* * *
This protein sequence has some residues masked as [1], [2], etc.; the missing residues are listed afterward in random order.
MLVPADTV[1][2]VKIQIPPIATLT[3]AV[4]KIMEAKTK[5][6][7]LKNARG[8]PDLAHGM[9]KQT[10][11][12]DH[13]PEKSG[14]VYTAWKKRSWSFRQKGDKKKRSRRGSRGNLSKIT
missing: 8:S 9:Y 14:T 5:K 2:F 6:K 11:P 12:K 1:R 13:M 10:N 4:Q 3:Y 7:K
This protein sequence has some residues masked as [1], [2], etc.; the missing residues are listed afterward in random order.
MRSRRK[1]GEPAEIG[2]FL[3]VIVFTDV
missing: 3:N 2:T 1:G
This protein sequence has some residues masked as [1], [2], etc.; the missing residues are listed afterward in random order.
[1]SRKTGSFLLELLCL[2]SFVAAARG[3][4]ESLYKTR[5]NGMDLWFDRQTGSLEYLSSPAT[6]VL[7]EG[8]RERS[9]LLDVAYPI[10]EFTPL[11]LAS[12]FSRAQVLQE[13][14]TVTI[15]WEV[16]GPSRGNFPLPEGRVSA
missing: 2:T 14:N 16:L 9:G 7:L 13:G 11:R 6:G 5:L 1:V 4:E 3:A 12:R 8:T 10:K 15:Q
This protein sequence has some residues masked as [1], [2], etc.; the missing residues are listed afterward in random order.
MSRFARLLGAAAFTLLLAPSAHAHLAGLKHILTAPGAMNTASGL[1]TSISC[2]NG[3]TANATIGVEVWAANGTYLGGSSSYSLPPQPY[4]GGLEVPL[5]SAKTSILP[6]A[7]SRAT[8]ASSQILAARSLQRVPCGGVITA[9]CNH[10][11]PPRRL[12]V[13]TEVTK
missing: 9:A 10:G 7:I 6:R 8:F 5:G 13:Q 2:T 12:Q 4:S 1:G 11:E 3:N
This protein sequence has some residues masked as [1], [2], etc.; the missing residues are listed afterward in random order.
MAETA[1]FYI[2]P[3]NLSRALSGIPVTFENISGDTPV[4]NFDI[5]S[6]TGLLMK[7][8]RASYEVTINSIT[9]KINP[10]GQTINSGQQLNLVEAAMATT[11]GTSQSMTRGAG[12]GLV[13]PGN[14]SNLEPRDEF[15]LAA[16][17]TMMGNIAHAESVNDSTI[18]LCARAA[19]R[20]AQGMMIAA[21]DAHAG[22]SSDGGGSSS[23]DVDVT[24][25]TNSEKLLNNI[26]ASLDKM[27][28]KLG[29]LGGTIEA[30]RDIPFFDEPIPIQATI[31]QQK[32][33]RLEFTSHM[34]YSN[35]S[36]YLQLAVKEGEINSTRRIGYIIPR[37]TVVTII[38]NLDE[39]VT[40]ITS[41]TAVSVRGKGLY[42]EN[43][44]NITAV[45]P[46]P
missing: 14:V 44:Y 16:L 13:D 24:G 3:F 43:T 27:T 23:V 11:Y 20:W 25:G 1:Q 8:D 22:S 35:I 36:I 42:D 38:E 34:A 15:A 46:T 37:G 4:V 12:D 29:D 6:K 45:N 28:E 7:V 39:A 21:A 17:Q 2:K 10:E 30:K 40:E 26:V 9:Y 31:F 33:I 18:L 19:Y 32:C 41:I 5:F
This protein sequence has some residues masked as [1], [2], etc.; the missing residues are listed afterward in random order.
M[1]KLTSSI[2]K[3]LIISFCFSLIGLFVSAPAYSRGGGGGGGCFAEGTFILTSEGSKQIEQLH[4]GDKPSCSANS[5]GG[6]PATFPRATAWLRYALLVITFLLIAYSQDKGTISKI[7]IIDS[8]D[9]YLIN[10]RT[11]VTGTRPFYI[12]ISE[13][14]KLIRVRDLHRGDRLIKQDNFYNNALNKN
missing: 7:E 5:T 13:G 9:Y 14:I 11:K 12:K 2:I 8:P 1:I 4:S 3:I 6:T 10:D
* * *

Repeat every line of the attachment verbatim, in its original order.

This protein sequence has some residues masked as [1], [2], etc.; the missing residues are listed afterward in random order.
MLVPADTV[1][2]VKIQIPPIATLT[3]AV[4]KIMEAKTK[5][6][7]LKNARG[8]PDLAHGM[9]KQT[10][11][12]DH[13]PEKSG[14]VYTAWKKRSWSFRQKGDKKKRSRRGSRGNLSKIT
missing: 8:S 9:Y 14:T 5:K 2:F 6:K 11:P 12:K 1:R 13:M 10:N 4:Q 3:Y 7:K
This protein sequence has some residues masked as [1], [2], etc.; the missing residues are listed afterward in random order.
MRSRRK[1]GEPAEIG[2]FL[3]VIVFTDV
missing: 3:N 2:T 1:G
This protein sequence has some residues masked as [1], [2], etc.; the missing residues are listed afterward in random order.
[1]SRKTGSFLLELLCL[2]SFVAAARG[3][4]ESLYKTR[5]NGMDLWFDRQTGSLEYLSSPAT[6]VL[7]EG[8]RERS[9]LLDVAYPI[10]EFTPL[11]LAS[12]FSRAQVLQE[13][14]TVTI[15]WEV[16]GPSRGNFPLPEGRVSA
missing: 2:T 14:N 16:L 9:G 7:L 13:G 11:R 6:G 5:L 1:V 4:E 3:A 12:R 8:T 10:K 15:Q
This protein sequence has some residues masked as [1], [2], etc.; the missing residues are listed afterward in random order.
MSRFARLLGAAAFTLLLAPSAHAHLAGLKHILTAPGAMNTASGL[1]TSISC[2]NG[3]TANATIGVEVWAANGTYLGGSSSYSLPPQPY[4]GGLEVPL[5]SAKTSILP[6]A[7]SRAT[8]ASSQILAARSLQRVPCGGVITA[9]CNH[10][11]PPRRL[12]V[13]TEVTK
missing: 9:A 10:G 7:I 6:R 8:F 5:G 13:Q 2:T 12:Q 4:S 1:G 11:E 3:N
This protein sequence has some residues masked as [1], [2], etc.; the missing residues are listed afterward in random order.
MAETA[1]FYI[2]P[3]NLSRALSGIPVTFENISGDTPV[4]NFDI[5]S[6]TGLLMK[7][8]RASYEVTINSIT[9]KINP[10]GQTINSGQQLNLVEAAMATT[11]GTSQSMTRGAG[12]GLV[13]PGN[14]SNLEPRDEF[15]LAA[16][17]TMMGNIAHAESVNDSTI[18]LCARAA[19]R[20]AQGMMIAA[21]DAHAG[22]SSDGGGSSS[23]DVDVT[24][25]TNSEKLLNNI[26]ASLDKM[27][28]KLG[29]LGGTIEA[30]RDIPFFDEPIPIQATI[31]QQK[32][33]RLEFTSHM[34]YSN[35]S[36]YLQLAVKEGEINSTRRIGYIIPR[37]TVVTII[38]NLDE[39]VT[40]ITS[41]TAVSVRGKGLY[42]EN[43][44]NITAV[45]P[46]P
missing: 14:V 44:Y 16:L 13:D 24:G 3:F 43:T 27:T 23:V 11:Y 20:W 25:G 1:Q 8:D 22:S 35:I 36:I 42:D 38:E 34:A 15:A 46:T 37:G 4:V 12:D 29:D 6:K 45:N 28:E 7:V 39:A 21:A 17:Q 2:K 10:E 30:K 40:E 26:V 9:Y 31:F 33:I 18:L 19:Y 32:C 41:I 5:F
This protein sequence has some residues masked as [1], [2], etc.; the missing residues are listed afterward in random order.
M[1]KLTSSI[2]K[3]LIISFCFSLIGLFVSAPAYSRGGGGGGGCFAEGTFILTSEGSKQIEQLH[4]GDKPSCSANS[5]GG[6]PATFPRATAWLRYALLVITFLLIAYSQDKGTISKI[7]IIDS[8]D[9]YLIN[10]RT[11]VTGTRPFYI[12]ISE[13][14]KLIRVRDLHRGDRLIKQDNFYNNALNKN
missing: 7:E 5:T 13:G 9:Y 14:I 11:K 12:K 2:I 8:P 1:I 4:S 3:I 6:T 10:D